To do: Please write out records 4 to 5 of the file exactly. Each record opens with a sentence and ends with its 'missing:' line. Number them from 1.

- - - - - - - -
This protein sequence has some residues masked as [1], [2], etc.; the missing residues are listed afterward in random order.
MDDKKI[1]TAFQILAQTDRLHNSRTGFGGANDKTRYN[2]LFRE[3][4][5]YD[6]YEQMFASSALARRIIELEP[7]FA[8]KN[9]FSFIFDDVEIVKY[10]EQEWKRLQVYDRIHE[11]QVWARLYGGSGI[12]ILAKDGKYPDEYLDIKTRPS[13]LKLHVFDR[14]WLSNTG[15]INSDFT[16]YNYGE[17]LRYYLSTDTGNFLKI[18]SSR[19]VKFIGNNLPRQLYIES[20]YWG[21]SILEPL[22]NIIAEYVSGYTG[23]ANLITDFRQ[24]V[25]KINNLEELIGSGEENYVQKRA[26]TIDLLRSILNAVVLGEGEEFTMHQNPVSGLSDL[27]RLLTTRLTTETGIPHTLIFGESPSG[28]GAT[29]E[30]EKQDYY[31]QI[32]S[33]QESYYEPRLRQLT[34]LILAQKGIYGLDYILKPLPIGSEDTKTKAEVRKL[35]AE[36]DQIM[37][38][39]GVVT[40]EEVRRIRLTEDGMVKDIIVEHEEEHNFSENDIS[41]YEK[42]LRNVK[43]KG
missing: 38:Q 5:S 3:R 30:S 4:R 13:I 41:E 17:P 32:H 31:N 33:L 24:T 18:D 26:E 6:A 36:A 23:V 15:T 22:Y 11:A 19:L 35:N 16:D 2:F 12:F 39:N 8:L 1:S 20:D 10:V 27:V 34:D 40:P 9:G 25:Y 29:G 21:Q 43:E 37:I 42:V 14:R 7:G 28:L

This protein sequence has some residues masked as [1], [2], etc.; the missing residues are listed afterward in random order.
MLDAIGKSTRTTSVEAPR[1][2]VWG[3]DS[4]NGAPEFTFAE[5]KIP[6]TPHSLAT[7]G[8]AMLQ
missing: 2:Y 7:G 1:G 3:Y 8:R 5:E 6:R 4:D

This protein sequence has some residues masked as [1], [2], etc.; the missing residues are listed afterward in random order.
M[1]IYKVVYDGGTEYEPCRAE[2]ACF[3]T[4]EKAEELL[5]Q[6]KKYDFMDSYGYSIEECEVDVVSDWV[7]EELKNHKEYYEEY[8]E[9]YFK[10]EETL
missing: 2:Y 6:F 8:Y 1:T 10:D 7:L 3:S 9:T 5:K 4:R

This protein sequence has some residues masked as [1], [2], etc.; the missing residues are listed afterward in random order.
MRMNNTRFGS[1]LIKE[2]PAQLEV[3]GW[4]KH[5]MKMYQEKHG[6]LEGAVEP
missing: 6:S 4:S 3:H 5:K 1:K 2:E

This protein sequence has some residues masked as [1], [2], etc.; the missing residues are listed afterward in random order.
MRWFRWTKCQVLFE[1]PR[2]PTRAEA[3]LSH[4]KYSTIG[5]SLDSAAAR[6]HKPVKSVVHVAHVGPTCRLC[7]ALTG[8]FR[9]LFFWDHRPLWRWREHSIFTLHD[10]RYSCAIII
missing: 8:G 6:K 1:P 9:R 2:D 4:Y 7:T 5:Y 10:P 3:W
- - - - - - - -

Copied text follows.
This protein sequence has some residues masked as [1], [2], etc.; the missing residues are listed afterward in random order.
MRMNNTRFGS[1]LIKE[2]PAQLEV[3]GW[4]KH[5]MKMYQEKHG[6]LEGAVEP
missing: 6:S 4:S 3:H 5:K 1:K 2:E

This protein sequence has some residues masked as [1], [2], etc.; the missing residues are listed afterward in random order.
MRWFRWTKCQVLFE[1]PR[2]PTRAEA[3]LSH[4]KYSTIG[5]SLDSAAAR[6]HKPVKSVVHVAHVGPTCRLC[7]ALTG[8]FR[9]LFFWDHRPLWRWREHSIFTLHD[10]RYSCAIII
missing: 8:G 6:K 1:P 9:R 2:D 4:Y 7:T 5:Y 10:P 3:W